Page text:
EdD (Doctor of Education)
Date of Award
Committee Chair or Co-Chairs
Cecil Blankenship, Don Good, Pamela Scott
The purpose of this study was to determine if teachers and administrators hold differing beliefs about grade retention. School districts in Northeast Tennessee participated in this study. Participants in eight school districts took an online survey designed to collect data on beliefs about grade retention. The survey consisted of two sections. Section A inquired about beliefs about grade retention. Section B collected demographic information and also included an openended response question. Respondents were also asked to choose a factor that has the strongest influence on their belief. Responses from 205 surveys were analyzed and informed the results of this study. A quantitative study was conducted to determine if significant differences about grade retention existed between teachers and principals. Overall belief scores were measured to determine if teachers and administrators favor grade retention as an effective intervention strategy. Independent variables in this study included: type of system, grade level, years of experience, and type of degree. Factors that had the strongest influence on beliefs about grade retention included: other people’s opinions, principal’s opinion, research, experience with a retained student, or other. Respondents choosing other were asked to explain their answer. 3 Findings from the study indicated that there is not a significant difference in beliefs about grade retention between teachers and administrators in a city school system versus a county school system. Additional analysis did not show significant differences in beliefs about grade retention between teachers in grades kindergarten through fourth grade (K-4) versus teachers in grades fifth through eighth (5-8). A teacher’s or administrator’s number of years of experience did not indicate significant differences in beliefs about grade retention. The type of degree held by teachers and administrators did reveal a significant difference in beliefs about grade retention between the two degree types (graduate or bachelor’s). Results from this test indicated that teachers with a graduate degree significantly favor retention over teachers who hold a bachelor’s degree. Additionally, an overall belief score for all respondents was calculated for significance. Overall belief scores showed that, in spite of the research showing retention as a negative practice, both teachers and principals are significantly in favor of grade retention as an effective intervention strategy.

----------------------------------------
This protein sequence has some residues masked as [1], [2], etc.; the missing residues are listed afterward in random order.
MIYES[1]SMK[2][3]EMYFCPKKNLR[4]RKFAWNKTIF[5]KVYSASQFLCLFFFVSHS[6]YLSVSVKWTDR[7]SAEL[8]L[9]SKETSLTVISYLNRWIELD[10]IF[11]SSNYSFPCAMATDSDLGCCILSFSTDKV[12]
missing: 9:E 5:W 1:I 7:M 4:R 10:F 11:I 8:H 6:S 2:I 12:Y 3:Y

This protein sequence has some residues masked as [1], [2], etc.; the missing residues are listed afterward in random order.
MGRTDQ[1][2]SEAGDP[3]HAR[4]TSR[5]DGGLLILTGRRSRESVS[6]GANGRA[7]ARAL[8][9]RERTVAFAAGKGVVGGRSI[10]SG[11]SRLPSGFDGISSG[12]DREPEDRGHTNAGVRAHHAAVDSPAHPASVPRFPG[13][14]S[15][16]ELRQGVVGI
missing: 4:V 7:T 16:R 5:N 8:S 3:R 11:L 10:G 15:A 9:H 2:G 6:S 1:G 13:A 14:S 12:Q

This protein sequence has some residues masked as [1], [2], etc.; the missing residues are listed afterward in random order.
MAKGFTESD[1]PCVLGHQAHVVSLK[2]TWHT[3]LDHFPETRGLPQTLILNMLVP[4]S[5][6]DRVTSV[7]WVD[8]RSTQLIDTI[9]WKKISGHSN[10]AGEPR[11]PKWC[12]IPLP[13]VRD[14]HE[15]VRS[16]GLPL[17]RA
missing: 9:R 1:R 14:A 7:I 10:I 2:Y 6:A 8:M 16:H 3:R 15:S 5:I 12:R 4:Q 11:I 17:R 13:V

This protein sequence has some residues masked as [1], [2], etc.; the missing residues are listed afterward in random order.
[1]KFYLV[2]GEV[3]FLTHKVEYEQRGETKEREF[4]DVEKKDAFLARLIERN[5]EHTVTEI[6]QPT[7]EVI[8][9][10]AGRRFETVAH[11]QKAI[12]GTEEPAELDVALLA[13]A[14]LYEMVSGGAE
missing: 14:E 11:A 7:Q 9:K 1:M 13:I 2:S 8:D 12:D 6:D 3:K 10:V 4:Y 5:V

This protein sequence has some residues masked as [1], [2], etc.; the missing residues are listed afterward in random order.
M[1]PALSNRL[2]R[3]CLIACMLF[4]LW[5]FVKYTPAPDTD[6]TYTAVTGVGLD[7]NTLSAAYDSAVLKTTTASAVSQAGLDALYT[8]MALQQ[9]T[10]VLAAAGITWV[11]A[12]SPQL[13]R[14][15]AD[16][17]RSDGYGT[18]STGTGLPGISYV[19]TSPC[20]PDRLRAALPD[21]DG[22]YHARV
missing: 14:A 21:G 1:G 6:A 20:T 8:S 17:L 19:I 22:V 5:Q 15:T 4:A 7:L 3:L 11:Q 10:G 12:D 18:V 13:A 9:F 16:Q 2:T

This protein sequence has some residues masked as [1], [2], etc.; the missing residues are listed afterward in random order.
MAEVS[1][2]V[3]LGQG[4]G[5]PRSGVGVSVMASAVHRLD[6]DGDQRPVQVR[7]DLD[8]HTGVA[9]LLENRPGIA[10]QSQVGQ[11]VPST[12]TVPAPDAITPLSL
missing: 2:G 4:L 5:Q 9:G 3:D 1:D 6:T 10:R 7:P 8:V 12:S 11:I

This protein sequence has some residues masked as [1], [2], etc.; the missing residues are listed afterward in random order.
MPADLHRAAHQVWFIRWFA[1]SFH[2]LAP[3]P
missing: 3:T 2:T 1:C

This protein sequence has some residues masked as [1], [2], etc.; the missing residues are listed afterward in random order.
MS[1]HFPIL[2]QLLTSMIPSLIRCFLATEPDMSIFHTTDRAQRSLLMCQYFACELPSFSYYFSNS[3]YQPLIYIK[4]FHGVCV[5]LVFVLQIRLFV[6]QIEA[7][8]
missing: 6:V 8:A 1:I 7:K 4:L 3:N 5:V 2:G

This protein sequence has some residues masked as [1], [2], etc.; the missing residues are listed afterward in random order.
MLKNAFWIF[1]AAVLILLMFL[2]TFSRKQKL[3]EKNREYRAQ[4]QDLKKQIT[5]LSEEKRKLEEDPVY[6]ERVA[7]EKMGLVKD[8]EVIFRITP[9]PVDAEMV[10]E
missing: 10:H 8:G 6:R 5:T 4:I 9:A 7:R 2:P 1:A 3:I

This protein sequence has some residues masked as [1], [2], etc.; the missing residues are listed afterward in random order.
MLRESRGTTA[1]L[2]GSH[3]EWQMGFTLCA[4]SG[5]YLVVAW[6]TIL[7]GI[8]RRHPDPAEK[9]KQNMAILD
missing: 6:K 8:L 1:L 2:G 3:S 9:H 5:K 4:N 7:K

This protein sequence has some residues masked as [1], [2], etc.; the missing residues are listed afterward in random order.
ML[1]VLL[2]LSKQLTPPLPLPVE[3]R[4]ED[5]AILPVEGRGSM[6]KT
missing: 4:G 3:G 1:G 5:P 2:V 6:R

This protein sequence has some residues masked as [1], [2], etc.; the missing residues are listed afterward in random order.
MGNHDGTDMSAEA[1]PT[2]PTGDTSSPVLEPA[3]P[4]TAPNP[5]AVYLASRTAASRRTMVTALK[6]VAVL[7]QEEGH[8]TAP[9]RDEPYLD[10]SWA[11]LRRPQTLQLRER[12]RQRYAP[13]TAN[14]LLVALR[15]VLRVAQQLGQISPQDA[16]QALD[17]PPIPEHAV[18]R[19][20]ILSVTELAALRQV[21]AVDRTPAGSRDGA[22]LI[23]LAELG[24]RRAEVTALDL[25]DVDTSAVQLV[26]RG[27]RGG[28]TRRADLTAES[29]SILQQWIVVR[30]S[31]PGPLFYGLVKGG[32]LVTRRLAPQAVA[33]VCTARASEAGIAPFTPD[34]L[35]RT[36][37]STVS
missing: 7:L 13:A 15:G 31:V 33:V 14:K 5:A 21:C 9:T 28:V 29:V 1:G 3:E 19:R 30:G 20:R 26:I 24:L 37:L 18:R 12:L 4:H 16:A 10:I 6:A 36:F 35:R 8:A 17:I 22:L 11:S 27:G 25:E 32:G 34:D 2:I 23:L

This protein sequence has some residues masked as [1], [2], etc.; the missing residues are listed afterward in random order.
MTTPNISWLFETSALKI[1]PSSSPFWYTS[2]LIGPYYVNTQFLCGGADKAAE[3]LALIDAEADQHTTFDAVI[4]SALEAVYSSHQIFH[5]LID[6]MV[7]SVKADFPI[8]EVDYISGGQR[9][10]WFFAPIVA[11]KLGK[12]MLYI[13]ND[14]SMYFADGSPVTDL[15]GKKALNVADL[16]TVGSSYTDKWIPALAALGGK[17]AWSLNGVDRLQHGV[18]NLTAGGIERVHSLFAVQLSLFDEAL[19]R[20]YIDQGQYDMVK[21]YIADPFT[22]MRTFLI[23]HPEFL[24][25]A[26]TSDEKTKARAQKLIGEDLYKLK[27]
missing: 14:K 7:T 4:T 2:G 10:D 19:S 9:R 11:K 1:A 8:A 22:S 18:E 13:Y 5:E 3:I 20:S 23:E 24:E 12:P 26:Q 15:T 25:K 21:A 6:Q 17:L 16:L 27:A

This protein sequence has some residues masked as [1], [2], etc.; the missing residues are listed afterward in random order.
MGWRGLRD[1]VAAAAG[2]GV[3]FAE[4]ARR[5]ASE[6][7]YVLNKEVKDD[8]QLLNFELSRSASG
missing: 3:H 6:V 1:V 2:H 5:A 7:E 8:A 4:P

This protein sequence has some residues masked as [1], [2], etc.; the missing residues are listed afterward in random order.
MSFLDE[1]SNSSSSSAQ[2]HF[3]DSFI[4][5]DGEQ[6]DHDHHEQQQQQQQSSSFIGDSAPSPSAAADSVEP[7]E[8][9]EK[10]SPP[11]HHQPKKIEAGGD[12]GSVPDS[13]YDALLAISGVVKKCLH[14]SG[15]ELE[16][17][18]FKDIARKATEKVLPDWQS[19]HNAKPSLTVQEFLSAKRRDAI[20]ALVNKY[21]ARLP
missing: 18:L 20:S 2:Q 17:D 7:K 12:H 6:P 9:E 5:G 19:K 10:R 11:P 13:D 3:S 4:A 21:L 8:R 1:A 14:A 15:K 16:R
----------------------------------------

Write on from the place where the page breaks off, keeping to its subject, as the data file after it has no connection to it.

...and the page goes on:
Dissertation - unrestricted
Feathers, Christopher A., "Teacher and Administrator Beliefs about Grade Retention in Northeast Tennessee School Districts" (2020). Electronic Theses and Dissertations. Paper 3704. https://dc.etsu.edu/etd/3704
Copyright by the authors.